Pokémon Gold and Silver added much to the Pokémon universe. But what could be added to them to entice veterans of the series to buy it again? Well, I'm thinking that we'd see a fully redone version of Kanto (The location of Red, Blue and Yellow) instead of the shrunken, stripped-down version we got in addition to Johto in the second game.

Also, the game would be fully compatible with Pokémon Diamond and Pearl, allowing for trading and battling between the two. This would make it far easier for Diamond and Pearl players when it came to finishing their Pokédex.

Of course, the game would also need to be entirely compatible with the Diamond and Pearl Global Trade System (GTS). If that's not possible, then it would at least need a similar service of it's own. I just can't imagine Pokémon without the GTS anymore!

There's a huge demand for a Pokémon Gold and Silver remake, and the potential is almost as great. I only hope the Nintendo and Game Freak have realized this as well.

The Legend of Zelda

Originally released way back in 1986, the closest it's ever gotten to a remake is BS Zelda no Densetsu on the Super Famicom's Satellaview game service. Sure, it's been re-released on the Virtual Console, but I'm still dying for an enhanced remake.

The Legend of Zelda was an amazing adventure title for the NES/Famicom, introducing many new features then unheard of in video games. It pioneered the overworlds and dungeons we see all the time nowadays, and it practically created the free-roaming aspect of games that we don't even seem to notice anymore. Without The Legend of Zelda, the world of gaming would be very different indeed.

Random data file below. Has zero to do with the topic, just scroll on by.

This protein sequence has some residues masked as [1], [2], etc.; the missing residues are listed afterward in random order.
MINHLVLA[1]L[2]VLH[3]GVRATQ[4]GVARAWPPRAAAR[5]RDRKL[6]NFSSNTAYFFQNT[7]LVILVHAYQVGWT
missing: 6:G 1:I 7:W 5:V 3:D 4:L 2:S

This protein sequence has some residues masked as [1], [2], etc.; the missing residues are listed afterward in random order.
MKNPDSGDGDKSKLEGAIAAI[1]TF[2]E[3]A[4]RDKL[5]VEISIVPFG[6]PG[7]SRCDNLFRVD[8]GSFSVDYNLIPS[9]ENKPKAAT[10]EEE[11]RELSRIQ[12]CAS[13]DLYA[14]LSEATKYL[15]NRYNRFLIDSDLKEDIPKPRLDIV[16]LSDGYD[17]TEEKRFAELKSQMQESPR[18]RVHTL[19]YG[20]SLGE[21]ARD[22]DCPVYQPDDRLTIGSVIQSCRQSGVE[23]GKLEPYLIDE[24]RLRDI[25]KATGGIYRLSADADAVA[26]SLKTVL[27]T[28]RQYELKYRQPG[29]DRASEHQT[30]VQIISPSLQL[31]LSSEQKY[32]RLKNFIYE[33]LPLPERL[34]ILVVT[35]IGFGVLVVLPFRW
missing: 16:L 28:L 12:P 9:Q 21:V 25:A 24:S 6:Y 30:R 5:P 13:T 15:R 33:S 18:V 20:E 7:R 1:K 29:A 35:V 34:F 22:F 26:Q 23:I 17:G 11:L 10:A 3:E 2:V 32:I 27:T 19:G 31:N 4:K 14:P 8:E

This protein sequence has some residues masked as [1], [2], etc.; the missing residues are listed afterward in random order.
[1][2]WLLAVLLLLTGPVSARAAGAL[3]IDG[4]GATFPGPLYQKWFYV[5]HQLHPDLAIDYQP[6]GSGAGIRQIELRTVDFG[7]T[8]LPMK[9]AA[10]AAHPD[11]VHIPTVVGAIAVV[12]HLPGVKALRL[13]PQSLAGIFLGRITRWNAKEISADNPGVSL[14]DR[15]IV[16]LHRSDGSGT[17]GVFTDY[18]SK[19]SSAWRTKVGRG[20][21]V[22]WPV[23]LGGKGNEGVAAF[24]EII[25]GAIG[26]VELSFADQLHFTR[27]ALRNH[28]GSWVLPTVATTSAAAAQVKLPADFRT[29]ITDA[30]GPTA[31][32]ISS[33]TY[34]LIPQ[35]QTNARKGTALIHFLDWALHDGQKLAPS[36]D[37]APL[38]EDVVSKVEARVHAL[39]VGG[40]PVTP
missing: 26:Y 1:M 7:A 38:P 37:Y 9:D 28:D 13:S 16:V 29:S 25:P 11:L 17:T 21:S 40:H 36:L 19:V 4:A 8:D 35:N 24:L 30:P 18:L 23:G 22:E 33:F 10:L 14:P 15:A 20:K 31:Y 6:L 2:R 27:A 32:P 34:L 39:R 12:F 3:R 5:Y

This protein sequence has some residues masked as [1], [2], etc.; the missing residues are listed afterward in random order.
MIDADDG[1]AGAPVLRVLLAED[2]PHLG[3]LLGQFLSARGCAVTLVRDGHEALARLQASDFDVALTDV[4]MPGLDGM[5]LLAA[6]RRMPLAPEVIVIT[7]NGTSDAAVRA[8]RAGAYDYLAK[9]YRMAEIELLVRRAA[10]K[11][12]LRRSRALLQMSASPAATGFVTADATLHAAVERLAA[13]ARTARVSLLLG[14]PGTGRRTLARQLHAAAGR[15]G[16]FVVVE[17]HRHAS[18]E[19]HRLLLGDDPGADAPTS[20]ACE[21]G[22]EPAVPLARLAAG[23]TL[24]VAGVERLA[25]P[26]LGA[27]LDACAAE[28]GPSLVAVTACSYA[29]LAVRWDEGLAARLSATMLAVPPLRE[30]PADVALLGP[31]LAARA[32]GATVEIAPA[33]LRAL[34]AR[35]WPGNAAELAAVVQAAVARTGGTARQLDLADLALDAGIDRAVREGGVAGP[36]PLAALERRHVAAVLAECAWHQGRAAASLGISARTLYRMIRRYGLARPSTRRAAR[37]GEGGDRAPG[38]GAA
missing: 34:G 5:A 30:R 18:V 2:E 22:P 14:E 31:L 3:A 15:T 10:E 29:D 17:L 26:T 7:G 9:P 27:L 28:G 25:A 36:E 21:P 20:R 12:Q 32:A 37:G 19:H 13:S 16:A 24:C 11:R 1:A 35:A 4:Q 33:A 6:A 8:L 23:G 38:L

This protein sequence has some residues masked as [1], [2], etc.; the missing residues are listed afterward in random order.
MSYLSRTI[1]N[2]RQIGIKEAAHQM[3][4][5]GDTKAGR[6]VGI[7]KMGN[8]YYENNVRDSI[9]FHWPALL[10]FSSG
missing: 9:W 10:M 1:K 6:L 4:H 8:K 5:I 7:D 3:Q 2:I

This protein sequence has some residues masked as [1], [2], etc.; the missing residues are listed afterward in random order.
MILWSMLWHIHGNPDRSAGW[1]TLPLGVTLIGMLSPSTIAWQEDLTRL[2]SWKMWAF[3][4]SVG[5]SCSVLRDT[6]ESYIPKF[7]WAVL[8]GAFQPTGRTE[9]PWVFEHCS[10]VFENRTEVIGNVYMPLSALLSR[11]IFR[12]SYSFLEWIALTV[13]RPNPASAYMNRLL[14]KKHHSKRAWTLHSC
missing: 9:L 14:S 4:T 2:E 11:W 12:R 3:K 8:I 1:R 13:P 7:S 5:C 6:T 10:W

So what could be done to this already amazing game to make it worth buying over the Virtual Console port? First of all, it would have entirely revamped graphics, taking full advantage of whatever console it's developed for. If made for the Wii, it could have waggle-controls for sword movement, and a DS version could be controlled like Phantom Hourglass.

Additional sidequests and such would also be added, with the possibility of entirely new maps exclusive to the remake. And perhaps, in similar fashion of the Link to the Past remake, this version could share a game card/disc with a brand-new Four Swords game! Whether this remake happens on the Wii or the DS, there'll be plenty of space left over for an entire secondary game.

The Legend of Zelda could become a powerhouse title for the Wii or the DS, and I hope Nintendo has noticed this. A remake is far overdue, and I've been dreaming of such a thing ever since the Link to the Past GBA port. It can be done, and if I have any say in it (Which I don't), it will be done.

Final Fantasy VII

Of course, it would just be wrong to write an article like this and leave out the amazing triumph of RPG design that is Final Fantasy VII. This game deserves every ounce of praise it gets, and I only wish I owned a copy of my own so I could play it all over again. All three glorious CDs of it...